A judge on Tuesday trimmed over $2 million from the verdict against Robin Thicke and Pharrell Williams over their hit “Blurred Lines,” but Marvin Gaye’s family buy a significant share of future earnings through the 2013 hit song.
U.S. District Judge John A. Kronstadt ruled that this copyright infringement verdict a jury reached in March really should be cut from nearly $7.4 million to $5.3 million. The judge’s ruling, however, gives Gaye’s family half of the song’s future royalties.
Kronstadt’s 56-page ruling handled several post-trial issues, including a request by Thicke and Williams’ lawyers for the new trial. The judge rejected that motion, and as well refused to issue an injunction requested by Gaye’s family that could have temporarily blocked sales and gratifaction of “Blurred Lines.”
The jury in March sided with Gaye’s family, who contended “Blurred Lines” copied Marvin Gaye’s 1977 hit “Got to Give It Up.”
Jurors discovered that rapper T.I., who received songwriting credit along with a share in the royalties, didn’t commit copyright infringement, but Kronstadt ruled Tuesday that other elements in the jury’s verdict mean he or she must be within the judgment.
Howard King, a lawyer for Thicke and Williams, said he used to be reviewing the ruling together with no immediate comment.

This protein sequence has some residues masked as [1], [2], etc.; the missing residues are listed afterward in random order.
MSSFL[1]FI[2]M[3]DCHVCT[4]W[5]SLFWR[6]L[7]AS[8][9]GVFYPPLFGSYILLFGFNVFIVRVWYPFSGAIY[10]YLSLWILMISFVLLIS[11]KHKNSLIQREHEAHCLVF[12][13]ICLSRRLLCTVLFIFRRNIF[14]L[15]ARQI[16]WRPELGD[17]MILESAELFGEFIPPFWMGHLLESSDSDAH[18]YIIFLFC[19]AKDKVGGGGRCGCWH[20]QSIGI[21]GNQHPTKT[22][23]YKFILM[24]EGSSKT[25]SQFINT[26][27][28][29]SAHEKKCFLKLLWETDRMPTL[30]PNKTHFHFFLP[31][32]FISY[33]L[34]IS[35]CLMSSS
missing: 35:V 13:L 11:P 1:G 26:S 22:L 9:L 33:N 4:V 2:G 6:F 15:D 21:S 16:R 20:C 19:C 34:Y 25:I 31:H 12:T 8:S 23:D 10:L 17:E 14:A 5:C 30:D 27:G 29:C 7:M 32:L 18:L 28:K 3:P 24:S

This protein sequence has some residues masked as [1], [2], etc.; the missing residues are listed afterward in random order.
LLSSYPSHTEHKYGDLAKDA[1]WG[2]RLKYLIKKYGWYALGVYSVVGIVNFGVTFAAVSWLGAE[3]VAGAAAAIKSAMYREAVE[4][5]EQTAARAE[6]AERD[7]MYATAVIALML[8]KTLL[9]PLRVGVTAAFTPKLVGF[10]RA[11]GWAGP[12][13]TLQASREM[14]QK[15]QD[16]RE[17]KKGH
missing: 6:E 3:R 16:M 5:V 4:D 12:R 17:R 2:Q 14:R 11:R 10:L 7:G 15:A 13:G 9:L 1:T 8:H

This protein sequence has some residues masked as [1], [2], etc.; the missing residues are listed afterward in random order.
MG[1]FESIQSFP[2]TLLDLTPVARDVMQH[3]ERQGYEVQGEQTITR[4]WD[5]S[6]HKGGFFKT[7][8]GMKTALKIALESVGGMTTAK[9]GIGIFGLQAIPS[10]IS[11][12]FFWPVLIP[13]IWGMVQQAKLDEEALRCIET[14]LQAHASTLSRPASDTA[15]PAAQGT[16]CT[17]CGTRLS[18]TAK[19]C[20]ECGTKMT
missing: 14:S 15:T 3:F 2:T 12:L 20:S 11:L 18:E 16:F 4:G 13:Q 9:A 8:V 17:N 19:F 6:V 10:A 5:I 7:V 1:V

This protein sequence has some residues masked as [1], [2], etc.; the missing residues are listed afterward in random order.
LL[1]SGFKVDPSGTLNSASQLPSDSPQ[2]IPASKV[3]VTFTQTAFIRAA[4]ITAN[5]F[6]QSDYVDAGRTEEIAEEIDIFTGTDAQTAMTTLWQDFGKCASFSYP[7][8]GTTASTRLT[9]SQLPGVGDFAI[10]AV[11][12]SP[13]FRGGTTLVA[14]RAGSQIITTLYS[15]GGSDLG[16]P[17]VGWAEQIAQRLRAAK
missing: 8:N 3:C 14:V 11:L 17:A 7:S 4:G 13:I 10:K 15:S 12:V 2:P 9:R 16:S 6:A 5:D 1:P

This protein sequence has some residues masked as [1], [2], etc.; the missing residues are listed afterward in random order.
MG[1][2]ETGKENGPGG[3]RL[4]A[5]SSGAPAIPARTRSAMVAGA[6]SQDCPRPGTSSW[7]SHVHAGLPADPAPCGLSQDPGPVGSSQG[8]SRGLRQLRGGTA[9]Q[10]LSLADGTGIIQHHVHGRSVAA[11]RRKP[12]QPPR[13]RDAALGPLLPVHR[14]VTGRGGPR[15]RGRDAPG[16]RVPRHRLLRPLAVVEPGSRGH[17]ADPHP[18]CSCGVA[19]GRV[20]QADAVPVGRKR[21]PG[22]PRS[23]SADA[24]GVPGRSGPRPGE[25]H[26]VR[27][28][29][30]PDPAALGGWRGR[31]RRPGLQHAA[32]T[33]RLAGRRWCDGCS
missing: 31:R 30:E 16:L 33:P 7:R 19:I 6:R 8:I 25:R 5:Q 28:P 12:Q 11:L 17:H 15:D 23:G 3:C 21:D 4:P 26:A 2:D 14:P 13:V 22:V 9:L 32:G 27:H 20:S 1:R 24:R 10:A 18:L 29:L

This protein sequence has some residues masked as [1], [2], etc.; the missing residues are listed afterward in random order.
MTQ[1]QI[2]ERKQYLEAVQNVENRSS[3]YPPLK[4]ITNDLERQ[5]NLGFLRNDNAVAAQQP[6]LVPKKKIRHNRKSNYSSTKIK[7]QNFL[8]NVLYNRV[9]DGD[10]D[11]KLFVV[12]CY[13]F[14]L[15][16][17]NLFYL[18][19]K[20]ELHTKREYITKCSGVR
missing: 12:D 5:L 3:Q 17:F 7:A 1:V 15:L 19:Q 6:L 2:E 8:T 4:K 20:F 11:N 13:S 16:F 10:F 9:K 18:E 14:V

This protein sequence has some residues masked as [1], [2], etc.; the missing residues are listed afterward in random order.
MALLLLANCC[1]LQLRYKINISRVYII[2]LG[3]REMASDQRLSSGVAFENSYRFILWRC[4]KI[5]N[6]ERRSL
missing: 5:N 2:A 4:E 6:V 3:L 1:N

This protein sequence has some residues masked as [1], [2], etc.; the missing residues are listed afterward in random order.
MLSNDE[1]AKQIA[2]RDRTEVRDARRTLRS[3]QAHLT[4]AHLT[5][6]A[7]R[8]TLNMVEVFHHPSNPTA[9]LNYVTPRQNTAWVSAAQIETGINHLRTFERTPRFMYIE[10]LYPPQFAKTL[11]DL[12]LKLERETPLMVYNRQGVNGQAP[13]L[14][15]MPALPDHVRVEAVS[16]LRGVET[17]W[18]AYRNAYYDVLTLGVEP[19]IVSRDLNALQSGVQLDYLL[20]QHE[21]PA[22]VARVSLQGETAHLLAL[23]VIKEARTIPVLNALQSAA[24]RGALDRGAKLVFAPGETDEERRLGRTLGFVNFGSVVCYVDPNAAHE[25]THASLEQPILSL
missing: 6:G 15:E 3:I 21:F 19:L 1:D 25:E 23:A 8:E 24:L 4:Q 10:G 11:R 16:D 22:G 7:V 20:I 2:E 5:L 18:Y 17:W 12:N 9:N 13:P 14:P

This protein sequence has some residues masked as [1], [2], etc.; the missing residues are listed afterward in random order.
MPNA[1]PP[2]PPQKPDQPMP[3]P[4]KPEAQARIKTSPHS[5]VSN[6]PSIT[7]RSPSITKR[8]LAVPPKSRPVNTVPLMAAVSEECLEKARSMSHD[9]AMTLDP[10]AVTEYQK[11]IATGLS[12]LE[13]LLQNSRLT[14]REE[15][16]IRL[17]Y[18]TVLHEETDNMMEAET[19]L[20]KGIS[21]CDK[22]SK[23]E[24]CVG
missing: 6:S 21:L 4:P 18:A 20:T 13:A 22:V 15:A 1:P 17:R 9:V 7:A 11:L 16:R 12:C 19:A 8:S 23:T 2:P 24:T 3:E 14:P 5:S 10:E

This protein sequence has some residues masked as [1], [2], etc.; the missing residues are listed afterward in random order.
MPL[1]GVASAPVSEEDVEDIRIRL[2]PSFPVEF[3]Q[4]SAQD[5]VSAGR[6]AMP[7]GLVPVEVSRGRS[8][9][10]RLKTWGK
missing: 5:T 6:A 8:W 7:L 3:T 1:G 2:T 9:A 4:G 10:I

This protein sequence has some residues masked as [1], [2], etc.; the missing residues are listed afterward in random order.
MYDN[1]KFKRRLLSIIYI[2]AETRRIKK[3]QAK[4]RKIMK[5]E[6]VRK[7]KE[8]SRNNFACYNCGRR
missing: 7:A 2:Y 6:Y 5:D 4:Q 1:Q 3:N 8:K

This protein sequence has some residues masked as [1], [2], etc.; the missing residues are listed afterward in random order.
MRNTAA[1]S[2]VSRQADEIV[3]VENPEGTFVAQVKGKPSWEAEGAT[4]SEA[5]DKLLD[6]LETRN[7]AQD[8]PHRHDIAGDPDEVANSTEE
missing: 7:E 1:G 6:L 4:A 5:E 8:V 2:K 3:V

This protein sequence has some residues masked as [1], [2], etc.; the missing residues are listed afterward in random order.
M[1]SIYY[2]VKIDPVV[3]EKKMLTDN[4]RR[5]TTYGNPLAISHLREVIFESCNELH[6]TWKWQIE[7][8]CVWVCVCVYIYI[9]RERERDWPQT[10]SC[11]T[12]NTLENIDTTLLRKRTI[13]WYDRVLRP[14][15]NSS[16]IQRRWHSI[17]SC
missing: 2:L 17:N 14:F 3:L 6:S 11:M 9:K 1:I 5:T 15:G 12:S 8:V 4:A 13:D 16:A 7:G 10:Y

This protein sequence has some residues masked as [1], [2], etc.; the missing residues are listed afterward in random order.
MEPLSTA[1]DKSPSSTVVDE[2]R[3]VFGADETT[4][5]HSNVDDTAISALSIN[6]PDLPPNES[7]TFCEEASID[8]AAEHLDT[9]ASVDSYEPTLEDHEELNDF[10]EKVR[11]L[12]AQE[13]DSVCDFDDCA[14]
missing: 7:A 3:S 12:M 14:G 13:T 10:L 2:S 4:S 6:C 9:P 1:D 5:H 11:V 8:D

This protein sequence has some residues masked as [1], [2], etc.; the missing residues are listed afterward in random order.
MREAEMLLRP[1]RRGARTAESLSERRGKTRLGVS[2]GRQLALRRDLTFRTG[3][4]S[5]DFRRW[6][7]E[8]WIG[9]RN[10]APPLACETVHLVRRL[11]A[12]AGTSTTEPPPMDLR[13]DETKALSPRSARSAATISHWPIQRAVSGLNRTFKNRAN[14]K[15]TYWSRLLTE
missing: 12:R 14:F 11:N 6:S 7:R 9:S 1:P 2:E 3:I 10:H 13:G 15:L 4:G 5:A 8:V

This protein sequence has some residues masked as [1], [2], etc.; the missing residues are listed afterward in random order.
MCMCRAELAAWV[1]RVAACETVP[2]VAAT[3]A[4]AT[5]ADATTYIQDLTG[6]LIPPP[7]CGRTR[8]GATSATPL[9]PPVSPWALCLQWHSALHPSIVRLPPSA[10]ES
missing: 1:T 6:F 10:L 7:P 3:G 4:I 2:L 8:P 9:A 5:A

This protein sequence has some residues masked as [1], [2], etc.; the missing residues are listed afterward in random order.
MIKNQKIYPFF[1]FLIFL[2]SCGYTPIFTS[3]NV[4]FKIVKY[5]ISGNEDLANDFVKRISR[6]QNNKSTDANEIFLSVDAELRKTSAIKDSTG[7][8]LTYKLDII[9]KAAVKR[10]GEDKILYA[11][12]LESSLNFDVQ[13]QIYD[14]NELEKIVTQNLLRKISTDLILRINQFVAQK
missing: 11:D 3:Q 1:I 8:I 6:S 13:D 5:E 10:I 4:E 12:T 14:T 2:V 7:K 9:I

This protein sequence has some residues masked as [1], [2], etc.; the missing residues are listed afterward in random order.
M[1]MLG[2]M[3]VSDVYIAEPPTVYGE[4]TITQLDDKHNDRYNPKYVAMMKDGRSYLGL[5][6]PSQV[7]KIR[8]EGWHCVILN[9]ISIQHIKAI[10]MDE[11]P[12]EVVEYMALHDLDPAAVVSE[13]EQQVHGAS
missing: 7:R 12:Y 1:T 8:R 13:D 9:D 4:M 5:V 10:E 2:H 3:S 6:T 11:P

“Mr. Thicke and Williams, as well as their legal team, a few, continued a advertising campaign as soon as the jury’s verdict criticizing the verdict and saying the evidence failed to support the finding of copyright infringement, and would not believe the decision on liability would therefore stand,” the Gaye family’s attorney, Richard Busch, wrote inside a statement. “The judge who actually heard all in the evidence disagreed. I am thrilled for your Gaye family, plus the thoughtful members from the jury, who were forced to listen to all the while remaining silent.”
Busch said he with his fantastic team were reviewing the ruling and would discuss methods of how the cut in the verdict could well be handled.
Williams can be a 10-time Grammy Award winner whose songs which he’s either performed or produced have sold a lot more than 100 million copies worldwide. His hit “Happy” has helped lead him to a household name, as has his serve as a judge on NBC’s singing competition show, “The Voice.”
Williams contended through the trial that she was only attempting to mimic the “feel” of Gaye’s late 1970s music and insisted he wouldn’t use aspects of his idol’s work.
“Blurred Lines,” that was the biggest song of 2013, remains Thicke’s biggest hit.